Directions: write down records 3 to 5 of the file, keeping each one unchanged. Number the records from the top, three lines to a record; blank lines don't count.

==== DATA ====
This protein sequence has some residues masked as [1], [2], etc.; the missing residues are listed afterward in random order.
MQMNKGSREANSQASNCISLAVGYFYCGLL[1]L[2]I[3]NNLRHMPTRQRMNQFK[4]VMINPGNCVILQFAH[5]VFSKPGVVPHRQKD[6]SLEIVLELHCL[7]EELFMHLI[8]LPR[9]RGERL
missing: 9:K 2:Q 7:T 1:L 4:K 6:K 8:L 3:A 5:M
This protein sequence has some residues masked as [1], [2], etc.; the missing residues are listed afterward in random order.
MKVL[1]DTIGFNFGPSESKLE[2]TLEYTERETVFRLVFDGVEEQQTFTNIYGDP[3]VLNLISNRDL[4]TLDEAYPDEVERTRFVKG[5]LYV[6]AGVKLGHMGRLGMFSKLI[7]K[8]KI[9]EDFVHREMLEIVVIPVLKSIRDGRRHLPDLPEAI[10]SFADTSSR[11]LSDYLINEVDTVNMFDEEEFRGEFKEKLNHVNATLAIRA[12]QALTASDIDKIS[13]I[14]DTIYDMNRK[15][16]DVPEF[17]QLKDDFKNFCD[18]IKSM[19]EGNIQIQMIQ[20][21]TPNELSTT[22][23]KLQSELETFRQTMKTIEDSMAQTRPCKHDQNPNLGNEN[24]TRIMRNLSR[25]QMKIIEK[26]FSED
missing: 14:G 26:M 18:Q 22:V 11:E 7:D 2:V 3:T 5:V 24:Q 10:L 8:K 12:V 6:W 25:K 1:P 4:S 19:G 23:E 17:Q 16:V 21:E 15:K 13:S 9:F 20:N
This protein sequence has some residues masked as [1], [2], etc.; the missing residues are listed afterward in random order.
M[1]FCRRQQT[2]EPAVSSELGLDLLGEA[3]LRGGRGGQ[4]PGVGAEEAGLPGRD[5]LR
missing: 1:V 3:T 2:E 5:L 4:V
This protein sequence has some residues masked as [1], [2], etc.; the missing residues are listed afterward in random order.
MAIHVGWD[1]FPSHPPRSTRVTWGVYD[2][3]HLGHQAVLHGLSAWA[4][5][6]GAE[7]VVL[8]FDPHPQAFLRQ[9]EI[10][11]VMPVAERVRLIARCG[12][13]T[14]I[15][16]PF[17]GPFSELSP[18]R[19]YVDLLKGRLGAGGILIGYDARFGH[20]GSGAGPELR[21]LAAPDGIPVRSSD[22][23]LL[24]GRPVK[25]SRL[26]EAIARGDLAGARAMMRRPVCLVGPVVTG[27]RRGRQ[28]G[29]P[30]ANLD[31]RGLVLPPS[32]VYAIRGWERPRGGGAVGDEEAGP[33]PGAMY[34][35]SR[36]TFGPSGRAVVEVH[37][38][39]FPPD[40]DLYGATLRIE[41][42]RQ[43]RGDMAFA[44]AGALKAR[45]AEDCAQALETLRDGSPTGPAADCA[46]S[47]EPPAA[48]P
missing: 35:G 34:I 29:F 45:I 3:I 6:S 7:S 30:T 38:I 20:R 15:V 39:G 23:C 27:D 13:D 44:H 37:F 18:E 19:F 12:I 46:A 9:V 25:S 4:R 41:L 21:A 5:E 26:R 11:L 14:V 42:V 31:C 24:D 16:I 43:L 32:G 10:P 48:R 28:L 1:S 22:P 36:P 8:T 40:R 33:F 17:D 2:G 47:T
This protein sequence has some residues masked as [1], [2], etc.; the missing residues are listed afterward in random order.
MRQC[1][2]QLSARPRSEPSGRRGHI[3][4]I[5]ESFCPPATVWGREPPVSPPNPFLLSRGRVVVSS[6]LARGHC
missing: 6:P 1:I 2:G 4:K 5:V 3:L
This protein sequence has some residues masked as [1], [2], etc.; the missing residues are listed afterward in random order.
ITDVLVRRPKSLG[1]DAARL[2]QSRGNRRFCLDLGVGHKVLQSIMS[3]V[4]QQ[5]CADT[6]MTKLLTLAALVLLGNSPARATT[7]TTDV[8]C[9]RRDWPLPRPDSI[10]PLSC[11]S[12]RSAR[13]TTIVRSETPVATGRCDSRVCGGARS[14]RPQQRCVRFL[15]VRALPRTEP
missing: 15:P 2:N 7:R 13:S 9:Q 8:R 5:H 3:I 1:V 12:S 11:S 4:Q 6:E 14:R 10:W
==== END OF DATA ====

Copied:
This protein sequence has some residues masked as [1], [2], etc.; the missing residues are listed afterward in random order.
M[1]FCRRQQT[2]EPAVSSELGLDLLGEA[3]LRGGRGGQ[4]PGVGAEEAGLPGRD[5]LR
missing: 1:V 3:T 2:E 5:L 4:V
This protein sequence has some residues masked as [1], [2], etc.; the missing residues are listed afterward in random order.
MAIHVGWD[1]FPSHPPRSTRVTWGVYD[2][3]HLGHQAVLHGLSAWA[4][5][6]GAE[7]VVL[8]FDPHPQAFLRQ[9]EI[10][11]VMPVAERVRLIARCG[12][13]T[14]I[15][16]PF[17]GPFSELSP[18]R[19]YVDLLKGRLGAGGILIGYDARFGH[20]GSGAGPELR[21]LAAPDGIPVRSSD[22][23]LL[24]GRPVK[25]SRL[26]EAIARGDLAGARAMMRRPVCLVGPVVTG[27]RRGRQ[28]G[29]P[30]ANLD[31]RGLVLPPS[32]VYAIRGWERPRGGGAVGDEEAGP[33]PGAMY[34][35]SR[36]TFGPSGRAVVEVH[37][38][39]FPPD[40]DLYGATLRIE[41][42]RQ[43]RGDMAFA[44]AGALKAR[45]AEDCAQALETLRDGSPTGPAADCA[46]S[47]EPPAA[48]P
missing: 35:G 34:I 29:F 45:I 3:I 6:S 7:S 30:T 38:I 20:R 15:V 39:G 23:C 27:D 13:D 44:H 37:F 18:E 19:F 12:I 46:A 9:V 25:S 4:R 41:L 21:A 5:E 26:R 11:L 14:V 42:V 31:C 24:D 16:I 43:L 32:G 10:P 48:R 28:L 1:S 22:P 36:P 8:T 40:R 33:F 17:D 2:G 47:T
This protein sequence has some residues masked as [1], [2], etc.; the missing residues are listed afterward in random order.
MRQC[1][2]QLSARPRSEPSGRRGHI[3][4]I[5]ESFCPPATVWGREPPVSPPNPFLLSRGRVVVSS[6]LARGHC
missing: 6:P 1:I 2:G 4:K 5:V 3:L